My last post talked about the continuity and the miraculous nature of the Bible. Today I am just going to keep on pondering...
In this book of beginnings, we see the introduction of many concepts which are then completed in the book of Revelation. Once upon a time... and they lived happily ever after, so to speak. Consider the following highlights:
- Genesis sees the creation of the world, Revelation sees that world passing away
- Genesis has darkness; Revelation says no more darkness
- Genesis introduces sin into the world, Revelation sees the end of sin
- Genesis begins a curse, Revelation ends the curse
- Death begins in Genesis; death ends in Revelation
- Sorrows begin in Genesis, sorrows end in Revelation
- Genesis sees man kicked out of Paradise, Revelation restores him to Paradise
- The Tree of Life is blocked to man in Genesis, but made available to him in Revelation
- Genesis begins with the marriage of the first Adam, Revelation ends with the marriage of the second Adam (and Yeshua began His ministry at a wedding)
- Babylon is introduced in Genesis, Babylon is destroyed in Revelation (speaking of the false religious system that has permeated the earth for millennia)
See how the story has complete continuity? And a whole lot goes on between the two books! It's called human history. History is His-story!
I've talked about the first phrase of the Bible, but how about the first letter? Genesis begins with the second Hebrew letter, bet, and not the first letter, alef. And not only that, but it is the only place in the Hebrew scriptures where the letter bet is actually enlarged. Why?
Here is my opinion. The Hebrew letter bet carries the meaning of a house, tent, or dwelling. When Jewish couples get married under a chuppah (or canopy), the covering represents the home that they will build together. The enlarged bet in scripture is not a scribal error; it is a picture of the home that the LORD wishes to build with us. When the LORD created the earth, this was His intent all along - to dwell with man. John 1:14 tells us that the Word became flesh and dwelt among us!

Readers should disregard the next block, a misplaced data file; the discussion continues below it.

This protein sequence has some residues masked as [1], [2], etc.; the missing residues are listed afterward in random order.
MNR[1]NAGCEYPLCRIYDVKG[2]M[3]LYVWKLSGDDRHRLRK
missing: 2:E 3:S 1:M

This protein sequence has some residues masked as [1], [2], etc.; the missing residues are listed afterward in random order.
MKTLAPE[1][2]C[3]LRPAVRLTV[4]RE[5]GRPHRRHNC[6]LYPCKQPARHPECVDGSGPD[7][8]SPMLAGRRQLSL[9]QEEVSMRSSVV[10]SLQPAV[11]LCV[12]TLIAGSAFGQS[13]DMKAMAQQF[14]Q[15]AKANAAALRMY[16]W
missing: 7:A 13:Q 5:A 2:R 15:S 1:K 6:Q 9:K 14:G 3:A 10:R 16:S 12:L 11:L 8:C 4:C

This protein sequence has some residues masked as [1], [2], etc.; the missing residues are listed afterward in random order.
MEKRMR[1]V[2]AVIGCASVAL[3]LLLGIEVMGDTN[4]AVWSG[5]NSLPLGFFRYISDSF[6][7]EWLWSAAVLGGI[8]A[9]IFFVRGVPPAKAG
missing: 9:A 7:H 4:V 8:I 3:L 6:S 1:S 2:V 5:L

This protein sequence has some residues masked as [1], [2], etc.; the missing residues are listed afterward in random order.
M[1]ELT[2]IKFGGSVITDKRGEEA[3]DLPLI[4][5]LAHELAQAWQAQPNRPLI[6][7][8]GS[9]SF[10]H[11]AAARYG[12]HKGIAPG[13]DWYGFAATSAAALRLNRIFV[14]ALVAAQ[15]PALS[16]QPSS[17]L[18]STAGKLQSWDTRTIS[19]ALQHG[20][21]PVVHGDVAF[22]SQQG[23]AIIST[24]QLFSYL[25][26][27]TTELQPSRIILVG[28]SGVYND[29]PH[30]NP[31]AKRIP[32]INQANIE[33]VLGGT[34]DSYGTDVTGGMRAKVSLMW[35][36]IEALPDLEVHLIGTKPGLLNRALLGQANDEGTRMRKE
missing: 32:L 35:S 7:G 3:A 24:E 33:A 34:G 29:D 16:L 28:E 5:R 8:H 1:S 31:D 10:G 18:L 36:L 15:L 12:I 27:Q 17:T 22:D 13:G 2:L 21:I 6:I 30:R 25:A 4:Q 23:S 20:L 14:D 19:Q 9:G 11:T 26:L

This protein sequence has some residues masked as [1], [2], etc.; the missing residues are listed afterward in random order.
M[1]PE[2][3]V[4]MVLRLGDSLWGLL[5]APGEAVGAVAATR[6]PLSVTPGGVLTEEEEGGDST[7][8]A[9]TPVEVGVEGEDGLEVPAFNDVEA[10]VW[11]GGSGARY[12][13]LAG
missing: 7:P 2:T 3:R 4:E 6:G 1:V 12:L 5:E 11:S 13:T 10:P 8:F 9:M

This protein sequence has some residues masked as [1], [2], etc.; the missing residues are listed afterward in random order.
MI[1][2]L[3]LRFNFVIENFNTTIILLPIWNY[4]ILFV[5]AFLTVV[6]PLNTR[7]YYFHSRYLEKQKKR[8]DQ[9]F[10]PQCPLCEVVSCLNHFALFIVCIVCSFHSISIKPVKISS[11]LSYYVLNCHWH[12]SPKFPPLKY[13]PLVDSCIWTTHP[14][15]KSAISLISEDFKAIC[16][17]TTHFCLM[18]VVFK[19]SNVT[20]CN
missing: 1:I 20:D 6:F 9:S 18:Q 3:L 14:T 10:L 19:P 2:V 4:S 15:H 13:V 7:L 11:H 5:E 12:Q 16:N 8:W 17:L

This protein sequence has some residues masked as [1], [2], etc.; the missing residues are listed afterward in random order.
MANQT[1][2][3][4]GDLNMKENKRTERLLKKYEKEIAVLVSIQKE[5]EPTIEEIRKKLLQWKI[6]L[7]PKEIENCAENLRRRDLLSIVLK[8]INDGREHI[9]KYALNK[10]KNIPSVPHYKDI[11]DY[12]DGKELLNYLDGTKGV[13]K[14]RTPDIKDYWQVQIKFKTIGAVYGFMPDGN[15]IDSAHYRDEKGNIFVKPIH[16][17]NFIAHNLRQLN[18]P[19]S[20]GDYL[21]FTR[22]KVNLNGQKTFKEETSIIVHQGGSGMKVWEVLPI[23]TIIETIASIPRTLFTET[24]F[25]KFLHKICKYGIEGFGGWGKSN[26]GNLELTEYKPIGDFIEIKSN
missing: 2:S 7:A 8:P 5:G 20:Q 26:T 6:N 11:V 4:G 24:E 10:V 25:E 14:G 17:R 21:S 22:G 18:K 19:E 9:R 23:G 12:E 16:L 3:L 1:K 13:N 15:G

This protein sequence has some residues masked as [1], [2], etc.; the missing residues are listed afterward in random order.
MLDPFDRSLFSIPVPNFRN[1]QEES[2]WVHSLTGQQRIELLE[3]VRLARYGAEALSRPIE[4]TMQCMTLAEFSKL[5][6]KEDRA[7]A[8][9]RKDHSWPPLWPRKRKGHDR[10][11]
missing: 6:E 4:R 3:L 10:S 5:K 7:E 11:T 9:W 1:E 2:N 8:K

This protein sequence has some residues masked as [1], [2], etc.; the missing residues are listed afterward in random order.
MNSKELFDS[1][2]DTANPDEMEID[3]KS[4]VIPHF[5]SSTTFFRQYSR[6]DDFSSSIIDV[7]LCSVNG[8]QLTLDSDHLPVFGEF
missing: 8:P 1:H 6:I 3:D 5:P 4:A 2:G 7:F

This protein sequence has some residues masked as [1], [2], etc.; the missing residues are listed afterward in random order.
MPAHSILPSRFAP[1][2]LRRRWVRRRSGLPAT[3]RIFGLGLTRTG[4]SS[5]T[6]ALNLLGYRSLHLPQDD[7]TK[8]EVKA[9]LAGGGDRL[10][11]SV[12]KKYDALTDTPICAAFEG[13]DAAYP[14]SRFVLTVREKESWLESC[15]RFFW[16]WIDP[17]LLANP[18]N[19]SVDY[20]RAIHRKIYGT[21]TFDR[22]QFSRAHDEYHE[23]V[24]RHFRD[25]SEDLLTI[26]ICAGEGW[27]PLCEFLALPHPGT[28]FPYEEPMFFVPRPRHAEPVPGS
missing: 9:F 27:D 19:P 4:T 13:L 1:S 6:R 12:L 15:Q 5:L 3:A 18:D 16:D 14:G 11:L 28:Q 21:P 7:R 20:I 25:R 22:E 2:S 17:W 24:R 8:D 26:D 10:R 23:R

So for six days, the LORD worked to create this place where He desired to dwell with us. All of creation led up to His most important and treasured creation - man, created in His own image! We are the focus and culmination of creation! How humbling, that the God of the universe would esteem us in such a manner and want to dwell with us. If that doesn't give us purpose, I don't know what does.
A couple years ago, I wrote a post on the Spirit of God hovering over the waters from Genesis 1:2. If you'd like to review it, you can click here. If you don't want a rabbit trail today, suffice it to say that we are cherished.
So far, I've been avoiding science (just like I did in high school), but to understand Genesis, we must venture down that road at least a little bit.
The transition from verse 1 to verse 2 is where today's gap theory comes from.
In the beginning God created the heavens and the earth. The earth was without form, and void; and darkness was on the face of the deep.
Such belief demonstrates a very Greco-Roman mindset, which emphasizes linear thinking. (This happened, then this, then this). But Genesis was written in Hebrew, with a very Hebraic thought process - a very circular way of thinking. Genesis 1:1 gives us an overview, and then Genesis 1:2 comes back and adds details. This Hebraic mindset can be seen repeatedly throughout the scriptures. Even the whole chapters 1 and 2 of Genesis do this very thing.
Also, let me visit Job for a moment for a little pop science quiz from God:
“Where were you when I laid the foundations of the earth?
Tell Me, if you have understanding.
Who determined its measurements?
Surely you know!
Or who stretched the line upon it?
To what were its foundations fastened?
Or who laid its cornerstone,
When the morning stars sang together,
And all the sons of God shouted for joy?
Click here if you'd like to keep reading!